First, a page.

unc-11 is the only C. elegans ortholog of mammalian PICALM/AP180, paralogs that play an important role in Clathrin-Mediated Endocytosis (CME) and the recycling of a subset of SNAREs, the vesicle-associated membrane proteins (VAMPs). In this publication we report the creation of a new unc-11 allele that is endogenously-tagged with GFP just upstream of the stop codon. Moreover, we demonstrate that the UNC-11::GFP fusion protein functions like wild type with an expression pattern similar to UNC-11 antibody staining described previously.
UNC-11 is an ortholog of mammalian PICALM (phosphatidylinositol binding clathrin assembly protein) and its neuron-specific paralog, AP180 (Maritzen et al. 2012). PICALM facilitates recycling of Vesicle Associated Membrane Proteins (VAMPs) from the plasma membrane (Miller et al. 2011, Sahlender et al. 2013 and Miller et al. 2015) and efficient clathrin-coated endocytosis (Huang et al. 2004, Miller et al. 2015 and Ishikawa et al. 2014). unc-11 function in C. elegans is likely conserved as SNB-2 (VAMP2) and the glutamate receptor, GLR-1, both accumulate at the plasma membrane in unc-11(e47) null mutants (Nonet et al. 1999, Burbea et al. 2002). Mutant phenotypes outside the worm nervous system have not been described.
To determine the endogenous expression pattern and subcellular localization of unc-11, we created a functional GFP knock-in at the endogenous unc-11 locus using the CRIPSR approach outlined by Dickinson et al. 2015. Specifically, a GFP::AID::3xFLAG coding sequence interrupted by four synthetic introns was inserted just 5′ to the unc-11 stop codon. Successful knock-in was verified by sequencing the insertion junctions and expression of GFP.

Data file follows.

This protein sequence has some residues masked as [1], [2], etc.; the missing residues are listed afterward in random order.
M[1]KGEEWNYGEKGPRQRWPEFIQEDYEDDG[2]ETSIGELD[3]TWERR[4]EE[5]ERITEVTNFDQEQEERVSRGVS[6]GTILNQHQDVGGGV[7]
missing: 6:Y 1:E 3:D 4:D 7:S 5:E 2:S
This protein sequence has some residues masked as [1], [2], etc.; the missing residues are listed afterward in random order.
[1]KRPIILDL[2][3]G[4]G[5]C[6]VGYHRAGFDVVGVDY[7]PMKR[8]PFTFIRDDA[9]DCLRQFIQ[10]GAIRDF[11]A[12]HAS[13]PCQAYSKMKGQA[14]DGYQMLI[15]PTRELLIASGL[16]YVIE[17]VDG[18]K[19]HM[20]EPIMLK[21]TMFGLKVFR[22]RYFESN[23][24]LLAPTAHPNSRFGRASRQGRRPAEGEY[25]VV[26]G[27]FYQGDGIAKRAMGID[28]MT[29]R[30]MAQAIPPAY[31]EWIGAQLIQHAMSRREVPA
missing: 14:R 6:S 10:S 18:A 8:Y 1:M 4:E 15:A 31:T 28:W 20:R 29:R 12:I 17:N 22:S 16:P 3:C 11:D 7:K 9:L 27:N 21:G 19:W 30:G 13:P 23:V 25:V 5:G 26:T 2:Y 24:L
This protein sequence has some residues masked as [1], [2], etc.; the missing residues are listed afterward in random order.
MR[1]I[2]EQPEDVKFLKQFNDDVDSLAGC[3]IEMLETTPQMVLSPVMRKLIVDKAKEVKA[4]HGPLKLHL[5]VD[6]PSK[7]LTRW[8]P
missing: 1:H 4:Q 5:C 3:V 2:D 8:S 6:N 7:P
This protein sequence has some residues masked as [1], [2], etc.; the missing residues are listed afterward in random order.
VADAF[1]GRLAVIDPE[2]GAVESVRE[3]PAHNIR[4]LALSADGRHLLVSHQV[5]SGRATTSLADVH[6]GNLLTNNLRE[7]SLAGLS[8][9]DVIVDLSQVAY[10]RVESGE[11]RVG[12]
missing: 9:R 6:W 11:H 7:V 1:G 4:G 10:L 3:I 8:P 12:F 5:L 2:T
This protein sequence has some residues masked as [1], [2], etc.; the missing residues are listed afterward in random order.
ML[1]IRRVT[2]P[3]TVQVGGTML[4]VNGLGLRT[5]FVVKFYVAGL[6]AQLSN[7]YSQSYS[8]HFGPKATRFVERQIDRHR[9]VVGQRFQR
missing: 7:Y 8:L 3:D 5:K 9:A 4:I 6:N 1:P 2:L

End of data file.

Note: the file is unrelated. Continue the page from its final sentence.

To ask if the addition of GFP at the C-terminus of UNC-11 compromises unc-11 function we performed a thrashing assay to examine the general health of the nervous system (Figure 1B). We compared the thrash duration (see methods) of unc-11(+) with the CRISPR knock-in strain, unc-11(vg103) and the null mutant, unc-11(e47). We found no obvious differences between unc-11(+) and unc-11(vg103). Average thrash duration during a 45 second interval was 0.251 seconds (n=9, Std. Dev. = 0.042) for unc-11(+) and 0.248 seconds (n=9, Std. Dev. = 0.031) for unc-11(vg103). By contrast, the average thrash duration for unc-11(e47) was significantly higher at 0.566 seconds with a striking increase in variability (n=9, Std. Dev. = 0.196).
In general, UNC-11::GFP expression matched that of UNC-11 antibody staining described previously (Nonet et al. 1999) with some noted exceptions. Similar to UNC-11 antibody staining, UNC-11::GFP expression appeared pan-neuronal and was also observed within coelomocytes (Figure 1A and 1D). Not described by Nonet el al 1999, we observed GFP puncta in apical epithelial tissue just below the cuticle surface in both the head and in the body (Figure 1E and 1F), an accumulation of UNC-11::GFP at the plasma membrane in the seam cells (Figure 1F) and weak staining in the vulval precursor cells (VPCs) at the interface between the VPCs and the vulval lumen (Figure 1C). Finally, Nonet et al. described diffuse staining within the intestine whereas we did not observe detectable levels of intestinal expression, punctate or otherwise (Figure 1A).
Plasmid construction was done in the context of a course entitled Advanced Molecular Techniques at California State University, East Bay. This strain will be made available at the CGC. Given the inclusion of an AID tag and GFP, this strain will be useful for cell-specific protein degradation using auxin-inducible (AID) or GFP nanobody::ZIF-1 degradation methods (Wang et al. 2007 and Zhang et al. 2015).